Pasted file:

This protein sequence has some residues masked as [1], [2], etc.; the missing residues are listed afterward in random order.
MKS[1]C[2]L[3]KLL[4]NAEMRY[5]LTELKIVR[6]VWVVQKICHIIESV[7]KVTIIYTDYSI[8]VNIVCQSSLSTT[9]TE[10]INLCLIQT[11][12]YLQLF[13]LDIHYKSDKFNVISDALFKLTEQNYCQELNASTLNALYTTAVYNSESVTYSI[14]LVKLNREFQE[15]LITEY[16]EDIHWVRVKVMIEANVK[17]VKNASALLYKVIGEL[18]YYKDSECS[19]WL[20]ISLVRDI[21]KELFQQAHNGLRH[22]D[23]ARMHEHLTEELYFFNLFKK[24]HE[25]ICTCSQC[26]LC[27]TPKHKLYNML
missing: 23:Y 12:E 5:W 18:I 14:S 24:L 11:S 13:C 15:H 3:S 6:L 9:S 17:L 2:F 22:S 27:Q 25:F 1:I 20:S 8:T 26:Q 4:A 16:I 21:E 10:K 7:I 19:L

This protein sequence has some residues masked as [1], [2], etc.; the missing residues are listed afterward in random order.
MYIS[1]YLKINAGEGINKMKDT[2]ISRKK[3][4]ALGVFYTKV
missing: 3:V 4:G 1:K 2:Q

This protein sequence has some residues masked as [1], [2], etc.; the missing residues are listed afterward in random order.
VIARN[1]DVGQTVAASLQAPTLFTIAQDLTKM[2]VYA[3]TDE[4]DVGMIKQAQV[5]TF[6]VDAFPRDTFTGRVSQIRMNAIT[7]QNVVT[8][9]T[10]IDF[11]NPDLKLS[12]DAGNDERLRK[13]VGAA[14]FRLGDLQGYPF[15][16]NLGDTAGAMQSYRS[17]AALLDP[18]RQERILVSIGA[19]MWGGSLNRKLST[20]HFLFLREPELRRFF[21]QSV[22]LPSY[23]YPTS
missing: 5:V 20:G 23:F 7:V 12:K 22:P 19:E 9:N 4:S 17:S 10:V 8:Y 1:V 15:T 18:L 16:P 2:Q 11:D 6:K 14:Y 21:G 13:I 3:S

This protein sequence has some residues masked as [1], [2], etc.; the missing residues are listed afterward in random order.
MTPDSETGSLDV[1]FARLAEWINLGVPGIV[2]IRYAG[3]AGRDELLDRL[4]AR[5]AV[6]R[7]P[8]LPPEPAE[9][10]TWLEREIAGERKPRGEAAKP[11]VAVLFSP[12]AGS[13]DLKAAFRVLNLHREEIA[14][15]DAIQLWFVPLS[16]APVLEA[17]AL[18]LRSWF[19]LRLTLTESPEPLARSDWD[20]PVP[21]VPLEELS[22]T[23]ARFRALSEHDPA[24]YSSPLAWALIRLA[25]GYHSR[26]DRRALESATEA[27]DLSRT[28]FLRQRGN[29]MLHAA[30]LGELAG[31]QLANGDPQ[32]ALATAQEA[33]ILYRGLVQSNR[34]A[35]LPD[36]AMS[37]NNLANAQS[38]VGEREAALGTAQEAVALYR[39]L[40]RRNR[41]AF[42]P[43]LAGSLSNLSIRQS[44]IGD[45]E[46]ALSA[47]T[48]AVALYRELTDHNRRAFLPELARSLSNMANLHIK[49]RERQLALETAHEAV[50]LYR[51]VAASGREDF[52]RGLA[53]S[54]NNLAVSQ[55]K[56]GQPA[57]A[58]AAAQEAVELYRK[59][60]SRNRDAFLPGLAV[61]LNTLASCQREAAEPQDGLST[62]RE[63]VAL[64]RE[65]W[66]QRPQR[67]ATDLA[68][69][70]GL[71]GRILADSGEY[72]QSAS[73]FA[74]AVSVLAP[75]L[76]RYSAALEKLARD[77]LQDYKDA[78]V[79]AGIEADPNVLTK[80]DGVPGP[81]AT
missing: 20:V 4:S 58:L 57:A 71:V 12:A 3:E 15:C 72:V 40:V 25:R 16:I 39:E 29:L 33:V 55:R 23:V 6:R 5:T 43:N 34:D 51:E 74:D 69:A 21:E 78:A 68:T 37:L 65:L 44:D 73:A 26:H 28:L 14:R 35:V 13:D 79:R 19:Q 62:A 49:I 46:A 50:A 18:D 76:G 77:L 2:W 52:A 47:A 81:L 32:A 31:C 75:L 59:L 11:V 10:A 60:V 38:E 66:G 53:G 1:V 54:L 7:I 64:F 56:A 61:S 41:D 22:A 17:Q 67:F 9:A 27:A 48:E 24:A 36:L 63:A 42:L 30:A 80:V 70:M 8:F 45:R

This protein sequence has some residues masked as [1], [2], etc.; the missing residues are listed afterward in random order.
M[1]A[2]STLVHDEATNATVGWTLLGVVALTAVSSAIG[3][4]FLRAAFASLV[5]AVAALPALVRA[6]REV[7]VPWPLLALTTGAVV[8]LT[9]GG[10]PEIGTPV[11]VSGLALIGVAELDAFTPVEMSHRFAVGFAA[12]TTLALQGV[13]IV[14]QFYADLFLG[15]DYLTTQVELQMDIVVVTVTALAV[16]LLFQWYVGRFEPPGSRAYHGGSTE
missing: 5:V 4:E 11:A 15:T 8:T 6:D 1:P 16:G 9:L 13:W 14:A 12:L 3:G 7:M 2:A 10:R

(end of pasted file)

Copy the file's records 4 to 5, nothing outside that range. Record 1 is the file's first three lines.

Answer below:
This protein sequence has some residues masked as [1], [2], etc.; the missing residues are listed afterward in random order.
MTPDSETGSLDV[1]FARLAEWINLGVPGIV[2]IRYAG[3]AGRDELLDRL[4]AR[5]AV[6]R[7]P[8]LPPEPAE[9][10]TWLEREIAGERKPRGEAAKP[11]VAVLFSP[12]AGS[13]DLKAAFRVLNLHREEIA[14][15]DAIQLWFVPLS[16]APVLEA[17]AL[18]LRSWF[19]LRLTLTESPEPLARSDWD[20]PVP[21]VPLEELS[22]T[23]ARFRALSEHDPA[24]YSSPLAWALIRLA[25]GYHSR[26]DRRALESATEA[27]DLSRT[28]FLRQRGN[29]MLHAA[30]LGELAG[31]QLANGDPQ[32]ALATAQEA[33]ILYRGLVQSNR[34]A[35]LPD[36]AMS[37]NNLANAQS[38]VGEREAALGTAQEAVALYR[39]L[40]RRNR[41]AF[42]P[43]LAGSLSNLSIRQS[44]IGD[45]E[46]ALSA[47]T[48]AVALYRELTDHNRRAFLPELARSLSNMANLHIK[49]RERQLALETAHEAV[50]LYR[51]VAASGREDF[52]RGLA[53]S[54]NNLAVSQ[55]K[56]GQPA[57]A[58]AAAQEAVELYRK[59][60]SRNRDAFLPGLAV[61]LNTLASCQREAAEPQDGLST[62]RE[63]VAL[64]RE[65]W[66]QRPQR[67]ATDLA[68][69][70]GL[71]GRILADSGEY[72]QSAS[73]FA[74]AVSVLAP[75]L[76]RYSAALEKLARD[77]LQDYKDA[78]V[79]AGIEADPNVLTK[80]DGVPGP[81]AT
missing: 20:V 4:S 58:L 57:A 71:V 12:A 3:E 15:C 72:V 40:V 25:R 16:I 39:E 29:L 33:V 55:R 23:V 6:R 5:T 43:N 34:D 51:E 74:D 69:A 21:E 78:A 68:T 37:L 65:L 44:D 73:A 26:H 28:L 14:R 35:V 13:D 79:R 19:Q 62:A 49:I 46:A 50:A 18:D 76:G 77:L 2:W 52:A 47:A 81:L 32:A 31:C 75:L 59:L 11:V 10:A 60:V 38:E 66:G 53:G 1:V 54:L 7:I 64:F 56:A 61:S 41:D 22:A 17:Q 67:F 9:A 27:A 48:E 24:A 36:L 63:A 42:L 30:A 80:V 70:M 8:F 45:R

This protein sequence has some residues masked as [1], [2], etc.; the missing residues are listed afterward in random order.
M[1]A[2]STLVHDEATNATVGWTLLGVVALTAVSSAIG[3][4]FLRAAFASLV[5]AVAALPALVRA[6]REV[7]VPWPLLALTTGAVV[8]LT[9]GG[10]PEIGTPV[11]VSGLALIGVAELDAFTPVEMSHRFAVGFAA[12]TTLALQGV[13]IV[14]QFYADLFLG[15]DYLTTQVELQMDIVVVTVTALAV[16]LLFQWYVGRFEPPGSRAYHGGSTE
missing: 5:V 4:E 11:A 15:T 8:T 6:D 1:P 16:G 9:L 13:W 14:A 12:L 3:G 7:M 2:A 10:R